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Real Estate,

May 5, 2022

A perfect storm? Are bankruptcy filings about to skyrocket?

With fair market values climbing almost daily, no bankruptcy attorney could absolutely guarantee that there would not be unprotected equity in the home by the time a Chapter 7 trustee analyzed the case. But now, with the large increases in the exemptions, it is much less of a gamble.

Catherine E. Bauer

Judge (ret.), Signature Resolution LLC

USC Law School

Bankruptcy attorneys joke that business is good for them when things are bad for everyone else. Assuming this is true, is a boom in bankruptcy filings on the horizon?

There’s certainly a lot going on in the world. The pandemic is still very much present, and cases are even increasing in big chunks of the country. There doesn’t seem to be an end to the Russian invasion of Ukraine. Supply chains are frustratingly broken. Gas prices are crazy high. Interest rates are up and inflation is growing. Finances big and small are struggling to get by in a world that does not seem to have much good news.

The economic indicators are pointing toward an increase in bankruptcy filings for both consumers and businesses. Coincidentally, Congress is making filing bankruptcy easier for some. It is in the process of increasing the debt limits in Chapter 13 from $1.6 million (of which $1.2 can be secured debt) to $2.75 million. At the same time, Congress is making it easier for self-employed people to file for Chapter 13. Combine these changes with recent large increases in the California homestead exemptions, and there can be no doubt that California bankruptcy attorneys will be steering many more potential debtors toward Chapter 13.

In Chapter 13, homeowners who are delinquent on their loan payments can get back on track by making their current payments and paying their loan arrears through their plans. In the past, the high cost of homes here in California kept people out of Chapter 13 because they had too much debt to qualify. They had no option but to file under Chapter 11, which is not exactly a friendly chapter for consumers.

On top of the Chapter 13 changes, Congress is expected to re-increase the debt limit for small businesses that file under Chapter 11, Subchapter V. The debt limit reverted to its original cap of $2.7, but it will likely be permanently increased to $7.5 million (this was the amount it was increased to under the Coronavirus Aid, Relief and Economic Security Act). Subchapter V has been seen by many as a lifeline for small businesses during the pandemic. (Interestingly, this is the type of bankruptcy Alex Jones just filed for his InfoWars entities.)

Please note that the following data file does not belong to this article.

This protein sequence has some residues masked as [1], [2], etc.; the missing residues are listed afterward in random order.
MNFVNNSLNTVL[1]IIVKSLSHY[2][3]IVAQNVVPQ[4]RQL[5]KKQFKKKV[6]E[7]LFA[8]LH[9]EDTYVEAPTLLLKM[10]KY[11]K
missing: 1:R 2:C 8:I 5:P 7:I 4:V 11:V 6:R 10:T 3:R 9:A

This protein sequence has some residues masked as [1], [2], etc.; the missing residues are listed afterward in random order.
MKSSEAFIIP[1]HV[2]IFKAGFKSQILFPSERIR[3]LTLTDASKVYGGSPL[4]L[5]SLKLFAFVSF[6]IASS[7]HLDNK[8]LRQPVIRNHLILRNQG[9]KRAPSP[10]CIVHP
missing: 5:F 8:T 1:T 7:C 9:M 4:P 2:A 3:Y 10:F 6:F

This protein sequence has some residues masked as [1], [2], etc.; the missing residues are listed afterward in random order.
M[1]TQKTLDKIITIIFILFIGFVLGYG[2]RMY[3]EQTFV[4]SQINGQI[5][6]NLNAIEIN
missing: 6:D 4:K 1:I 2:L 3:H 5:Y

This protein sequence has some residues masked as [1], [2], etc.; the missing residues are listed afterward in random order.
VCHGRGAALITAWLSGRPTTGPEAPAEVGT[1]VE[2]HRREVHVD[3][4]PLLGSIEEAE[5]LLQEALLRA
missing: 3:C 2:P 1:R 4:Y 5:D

But Subchapter V is still in its infancy. It came into being in 2020, right in time for the pandemic. Creditors have been highly distracted, understandably, and are probably not as up to speed on the details as they should be. For example, while there are trustees in Subchapter V cases, they are not equivalent to Chapter 7 trustees. Creditors do not vote on plans in Subchapter V. Debtors are given a lot of leeway in Subchapter V. Creditors need to pay attention to these cases. All signs are that Subchapter V will flourish and expand (especially with a permanent increase of the debt limit to $7.5 million). Creditors act at their peril if they do not get up to speed on this new and important subpart of Chapter 11.

Circling back to the ramifications in bankruptcy of the increases in the California homestead exemptions, Chapter 7 liquidation cases are now much more attractive to folks who have home equity. With home values being what they are in California, being able to protect up to $600,000 in equity can make filing a Chapter 7 doable. Whereas a couple of years ago one might only be able to protect $100,000 in home equity, now a Chapter 7 debtor is much more likely to be able to thwart a Chapter 7 trustee from selling their home for the benefit of creditors. This is huge. Before the changes to the homestead exemptions, it could be a gamble to file Chapter 7 if you had equity in your home. With fair market values climbing almost daily, no bankruptcy attorney could absolutely guarantee that there would not be unprotected equity in the home by the time a Chapter 7 trustee analyzed the case. But now, with the large increases in the exemptions, it is much less of a gamble. It is much less likely that a Chapter 7 trustee will threaten to sell a home. Creditors with footprints in California need to wrap their heads (and policies) around this new reality.

On the other end of the bankruptcy spectrum from consumer and small business bankruptcies are the “mega bankruptcy cases.” From Purdue Pharma to the NRA and the Boy Scouts, large commercial Chapter 11 bankruptcies have received a great deal of attention in recent years. Filing bankruptcy to achieve certain goals that may be counter to public policy has been criticized by many. Forum shopping to find the “right” bankruptcy judge who will approve your bankruptcy plan has been exposed. And while these cases are special in many ways, the rulings that come out of them can and will impact regular Chapter 11 cases. For example, the availability (or lack thereof) of third-party releases may impact whether Chapter 11 cases are filed in the first place. We’ll see what happens. At present, Chapter 11s are slowly increasing.

Most law firms and banks surveyed recently said they believe that bankruptcy filings will increase in 2022. Seems like a safe bet.


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